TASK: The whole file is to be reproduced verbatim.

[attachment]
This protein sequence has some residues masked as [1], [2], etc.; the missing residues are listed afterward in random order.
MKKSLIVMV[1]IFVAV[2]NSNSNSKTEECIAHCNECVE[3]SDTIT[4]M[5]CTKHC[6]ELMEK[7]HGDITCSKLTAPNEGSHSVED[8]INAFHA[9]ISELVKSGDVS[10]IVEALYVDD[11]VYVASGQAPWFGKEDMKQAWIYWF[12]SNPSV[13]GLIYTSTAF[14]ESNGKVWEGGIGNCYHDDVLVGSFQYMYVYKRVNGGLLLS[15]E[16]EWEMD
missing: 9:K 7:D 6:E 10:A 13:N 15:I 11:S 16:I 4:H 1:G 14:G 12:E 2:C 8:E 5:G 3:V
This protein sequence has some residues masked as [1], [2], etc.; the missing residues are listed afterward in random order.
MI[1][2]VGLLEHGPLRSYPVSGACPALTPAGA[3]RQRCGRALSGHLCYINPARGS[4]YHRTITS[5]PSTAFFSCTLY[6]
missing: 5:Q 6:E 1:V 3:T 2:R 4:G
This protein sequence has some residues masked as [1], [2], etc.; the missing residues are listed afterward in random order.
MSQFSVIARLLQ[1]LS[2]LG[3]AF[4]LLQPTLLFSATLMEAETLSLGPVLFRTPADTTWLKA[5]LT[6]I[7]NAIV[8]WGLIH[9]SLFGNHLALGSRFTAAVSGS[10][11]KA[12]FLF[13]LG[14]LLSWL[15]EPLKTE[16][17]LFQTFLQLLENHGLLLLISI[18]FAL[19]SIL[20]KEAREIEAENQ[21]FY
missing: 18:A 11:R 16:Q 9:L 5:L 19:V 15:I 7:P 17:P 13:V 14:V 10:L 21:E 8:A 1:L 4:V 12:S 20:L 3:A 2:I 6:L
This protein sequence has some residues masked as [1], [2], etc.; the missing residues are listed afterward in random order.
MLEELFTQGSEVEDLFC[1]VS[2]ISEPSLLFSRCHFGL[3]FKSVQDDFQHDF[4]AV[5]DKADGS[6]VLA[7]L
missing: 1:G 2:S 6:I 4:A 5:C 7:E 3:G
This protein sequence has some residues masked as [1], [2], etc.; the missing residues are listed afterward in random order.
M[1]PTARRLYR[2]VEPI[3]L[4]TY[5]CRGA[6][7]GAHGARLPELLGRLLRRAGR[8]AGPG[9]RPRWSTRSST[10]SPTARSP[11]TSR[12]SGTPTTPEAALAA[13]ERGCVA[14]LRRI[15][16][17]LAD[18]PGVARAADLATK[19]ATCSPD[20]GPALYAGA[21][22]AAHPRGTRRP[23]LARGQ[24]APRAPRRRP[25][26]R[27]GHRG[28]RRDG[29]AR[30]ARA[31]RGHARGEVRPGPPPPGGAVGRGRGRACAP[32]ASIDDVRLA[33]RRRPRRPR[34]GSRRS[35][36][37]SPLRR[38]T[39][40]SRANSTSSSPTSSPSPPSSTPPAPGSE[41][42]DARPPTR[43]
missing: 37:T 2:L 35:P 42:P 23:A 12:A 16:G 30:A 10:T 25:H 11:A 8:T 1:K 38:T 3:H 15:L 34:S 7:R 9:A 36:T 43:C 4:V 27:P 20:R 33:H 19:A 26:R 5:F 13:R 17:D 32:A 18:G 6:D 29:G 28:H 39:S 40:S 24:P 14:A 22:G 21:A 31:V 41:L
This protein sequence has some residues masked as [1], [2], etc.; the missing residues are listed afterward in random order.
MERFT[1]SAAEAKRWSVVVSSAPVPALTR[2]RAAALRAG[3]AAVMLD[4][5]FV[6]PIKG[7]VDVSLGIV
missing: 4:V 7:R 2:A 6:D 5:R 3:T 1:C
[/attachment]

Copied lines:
This protein sequence has some residues masked as [1], [2], etc.; the missing residues are listed afterward in random order.
MKKSLIVMV[1]IFVAV[2]NSNSNSKTEECIAHCNECVE[3]SDTIT[4]M[5]CTKHC[6]ELMEK[7]HGDITCSKLTAPNEGSHSVED[8]INAFHA[9]ISELVKSGDVS[10]IVEALYVDD[11]VYVASGQAPWFGKEDMKQAWIYWF[12]SNPSV[13]GLIYTSTAF[14]ESNGKVWEGGIGNCYHDDVLVGSFQYMYVYKRVNGGLLLS[15]E[16]EWEMD
missing: 9:K 7:D 6:E 10:A 13:N 15:I 11:S 16:I 4:H 1:G 14:G 12:E 2:C 8:E 5:G 3:V
This protein sequence has some residues masked as [1], [2], etc.; the missing residues are listed afterward in random order.
MI[1][2]VGLLEHGPLRSYPVSGACPALTPAGA[3]RQRCGRALSGHLCYINPARGS[4]YHRTITS[5]PSTAFFSCTLY[6]
missing: 5:Q 6:E 1:V 3:T 2:R 4:G
This protein sequence has some residues masked as [1], [2], etc.; the missing residues are listed afterward in random order.
MSQFSVIARLLQ[1]LS[2]LG[3]AF[4]LLQPTLLFSATLMEAETLSLGPVLFRTPADTTWLKA[5]LT[6]I[7]NAIV[8]WGLIH[9]SLFGNHLALGSRFTAAVSGS[10][11]KA[12]FLF[13]LG[14]LLSWL[15]EPLKTE[16][17]LFQTFLQLLENHGLLLLISI[18]FAL[19]SIL[20]KEAREIEAENQ[21]FY
missing: 18:A 11:R 16:Q 9:L 5:L 19:V 15:I 7:P 17:P 13:V 14:V 10:L 21:E 8:A 1:L 4:V 12:S 20:L 3:A 2:I 6:L
This protein sequence has some residues masked as [1], [2], etc.; the missing residues are listed afterward in random order.
MLEELFTQGSEVEDLFC[1]VS[2]ISEPSLLFSRCHFGL[3]FKSVQDDFQHDF[4]AV[5]DKADGS[6]VLA[7]L
missing: 1:G 2:S 6:I 4:A 5:C 7:E 3:G
This protein sequence has some residues masked as [1], [2], etc.; the missing residues are listed afterward in random order.
M[1]PTARRLYR[2]VEPI[3]L[4]TY[5]CRGA[6][7]GAHGARLPELLGRLLRRAGR[8]AGPG[9]RPRWSTRSST[10]SPTARSP[11]TSR[12]SGTPTTPEAALAA[13]ERGCVA[14]LRRI[15][16][17]LAD[18]PGVARAADLATK[19]ATCSPD[20]GPALYAGA[21][22]AAHPRGTRRP[23]LARGQ[24]APRAPRRRP[25][26]R[27]GHRG[28]RRDG[29]AR[30]ARA[31]RGHARGEVRPGPPPPGGAVGRGRGRACAP[32]ASIDDVRLA[33]RRRPRRPR[34]GSRRS[35][36][37]SPLRR[38]T[39][40]SRANSTSSSPTSSPSPPSSTPPAPGSE[41][42]DARPPTR[43]
missing: 37:T 2:L 35:P 42:P 23:A 12:A 16:G 30:A 10:T 25:H 11:A 8:T 1:K 38:T 3:H 15:L 34:S 7:R 9:A 36:T 43:C 4:V 27:P 20:R 33:H 19:A 26:R 5:F 13:R 17:D 32:A 18:G 6:D 29:G 28:H 39:S 40:S 24:P 14:A 22:G 21:A 31:V 41:L
This protein sequence has some residues masked as [1], [2], etc.; the missing residues are listed afterward in random order.
MERFT[1]SAAEAKRWSVVVSSAPVPALTR[2]RAAALRAG[3]AAVMLD[4][5]FV[6]PIKG[7]VDVSLGIV
missing: 4:V 7:R 2:A 6:D 5:R 3:T 1:C